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Norton: Gratitude as a game-changer for life

It has been said that gratitude is one of the strongest human emotions. If someone has shown you gratitude or expressed their sincerest thanks, you know exactly how powerful of an emotion that is.

And even if there was no display of gratitude, it is also equally as powerful to know that we have done something for others or for ourselves that no one else knew about, and we experienced that gratifying feeling of accomplishment.

Gratitude is powerful, gratitude is a game-changer. Let me share the scenario and set the stage for an amazing event that I was blessed enough to observe firsthand.



There was a venue of about 6,000 people. They had assembled for a conference that took place over a few days. On the last day there were a couple of extremely well-known speakers at the event. They each gave inspiring and motivating speeches on their own before coming together on the stage to answer questions from the audience.

Many of the questions were answered with analogies and stories from the speaker’s own life lessons. It was an open mic situation, and people were lined up around the stage.



One of the attendees approached the microphone and started to formulate his question. He first gave compliments to the two speakers, recognizing them for their contributions that their teachings had made in his own life. But then he welled up with tears as he asked his question.

“By listening to both of you over the years and reading your books and applying your teachings, I have become very successful, and I am always motivated and positive. But I have a son who is just so negative, so pessimistic, and he isn’t getting excited about anything. What advice do you have?”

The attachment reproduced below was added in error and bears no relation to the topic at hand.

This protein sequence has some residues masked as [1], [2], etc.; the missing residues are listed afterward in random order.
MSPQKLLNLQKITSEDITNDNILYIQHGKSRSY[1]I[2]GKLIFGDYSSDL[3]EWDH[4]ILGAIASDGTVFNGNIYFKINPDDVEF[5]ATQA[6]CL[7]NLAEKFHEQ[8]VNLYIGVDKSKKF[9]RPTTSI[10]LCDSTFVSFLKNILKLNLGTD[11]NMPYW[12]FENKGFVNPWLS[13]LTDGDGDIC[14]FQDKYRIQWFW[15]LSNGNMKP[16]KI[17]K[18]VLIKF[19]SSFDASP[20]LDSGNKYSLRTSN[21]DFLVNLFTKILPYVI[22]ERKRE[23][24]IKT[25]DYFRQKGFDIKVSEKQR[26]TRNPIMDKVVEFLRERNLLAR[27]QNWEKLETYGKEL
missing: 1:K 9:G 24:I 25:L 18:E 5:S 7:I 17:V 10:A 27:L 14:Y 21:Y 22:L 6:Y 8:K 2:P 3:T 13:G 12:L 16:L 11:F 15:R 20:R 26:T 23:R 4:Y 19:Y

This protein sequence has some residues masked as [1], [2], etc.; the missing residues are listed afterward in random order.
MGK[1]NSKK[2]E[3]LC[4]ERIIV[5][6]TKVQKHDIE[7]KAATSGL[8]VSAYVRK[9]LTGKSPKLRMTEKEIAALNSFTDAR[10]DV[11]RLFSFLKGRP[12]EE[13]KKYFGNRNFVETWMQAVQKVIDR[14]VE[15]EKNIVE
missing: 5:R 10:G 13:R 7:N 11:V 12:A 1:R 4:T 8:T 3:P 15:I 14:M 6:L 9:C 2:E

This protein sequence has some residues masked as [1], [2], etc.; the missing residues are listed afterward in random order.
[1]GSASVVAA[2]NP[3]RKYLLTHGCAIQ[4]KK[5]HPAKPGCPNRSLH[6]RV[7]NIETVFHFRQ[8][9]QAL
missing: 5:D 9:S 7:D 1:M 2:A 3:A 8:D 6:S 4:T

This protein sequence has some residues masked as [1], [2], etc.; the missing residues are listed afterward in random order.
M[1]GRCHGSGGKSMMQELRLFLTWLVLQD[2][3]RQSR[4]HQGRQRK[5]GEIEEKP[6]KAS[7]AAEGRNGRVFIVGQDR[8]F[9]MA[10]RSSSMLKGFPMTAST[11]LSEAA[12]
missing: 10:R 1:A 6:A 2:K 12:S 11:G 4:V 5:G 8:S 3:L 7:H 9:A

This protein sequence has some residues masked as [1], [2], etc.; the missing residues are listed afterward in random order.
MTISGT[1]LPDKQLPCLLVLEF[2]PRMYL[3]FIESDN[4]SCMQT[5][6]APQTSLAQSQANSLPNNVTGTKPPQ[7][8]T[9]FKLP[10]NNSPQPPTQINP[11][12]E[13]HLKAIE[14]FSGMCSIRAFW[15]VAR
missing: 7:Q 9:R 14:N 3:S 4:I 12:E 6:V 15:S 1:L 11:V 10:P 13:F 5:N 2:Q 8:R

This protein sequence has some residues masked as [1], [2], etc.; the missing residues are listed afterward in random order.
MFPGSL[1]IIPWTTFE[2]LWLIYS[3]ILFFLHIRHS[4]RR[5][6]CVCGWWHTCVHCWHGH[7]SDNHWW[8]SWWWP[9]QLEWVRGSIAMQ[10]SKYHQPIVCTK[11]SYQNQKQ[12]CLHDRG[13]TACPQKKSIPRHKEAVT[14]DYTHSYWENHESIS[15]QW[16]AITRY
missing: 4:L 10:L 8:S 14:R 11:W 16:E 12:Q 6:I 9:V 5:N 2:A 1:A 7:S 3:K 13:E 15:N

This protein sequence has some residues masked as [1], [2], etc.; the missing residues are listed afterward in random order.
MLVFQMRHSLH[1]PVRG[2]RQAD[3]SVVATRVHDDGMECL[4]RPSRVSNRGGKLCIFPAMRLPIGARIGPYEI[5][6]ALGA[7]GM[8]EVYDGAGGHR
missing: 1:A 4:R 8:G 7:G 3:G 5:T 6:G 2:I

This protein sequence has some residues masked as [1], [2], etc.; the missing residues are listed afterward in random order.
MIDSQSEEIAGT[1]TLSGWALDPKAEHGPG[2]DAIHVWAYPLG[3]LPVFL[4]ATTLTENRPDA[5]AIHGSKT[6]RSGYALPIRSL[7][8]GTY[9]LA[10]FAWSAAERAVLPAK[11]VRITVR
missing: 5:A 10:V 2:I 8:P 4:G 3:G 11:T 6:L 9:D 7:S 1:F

You could have heard a pin drop.

One of the speakers left his chair on stage and walked right up to where the man was standing. He dropped to one knee on the stage speaking directly to the man. The entire arena was silent. The speaker told him that when he got home that evening to walk into his son’s room, sit on the edge of his bed, and tell him how grateful he was to be his dad. That he couldn’t believe that God entrusted him with a son like this, and that he loved him dearly.

And then the speaker continued, telling the dad to do this every morning as his child wakes up, and every night before he goes to bed. Just pour out gratitude and love on him and don’t stop, do not just do this for a few days, make this a habit and commit to it and watch his child change.

The cameras panned the audience, tears flowing down cheeks, and the 6,000 people remained silent. I happened to be sitting with the speaker’s family in the audience, and I was sitting right next to his son.

As I looked over at him, he too had tears streaming down his face. At the time his son was in his 40s. I asked him, “Did your dad do that with you?” He answered, “Every day of my life, and still does it today. If not in person because we don’t live together, he calls me to tell me how grateful he is to be my dad.”

That speaker was Zig Ziglar, and it was one of the most amazing experiences I had the opportunity to witness. How many people went home that day and told their children, their spouse, their siblings, their employees, their co-workers how grateful they are for having them in their lives? Probably almost everyone. Gratitude is powerful, gratitude is a game changer.

Is there someone you need to share your gratitude with? Has it been too long since the last time you expressed just how blessed you are to have them in your life? I would love to hear your story at mnorton@xinnix.com and when we can show others just how much we love and appreciate them, it really will be a better than good year.


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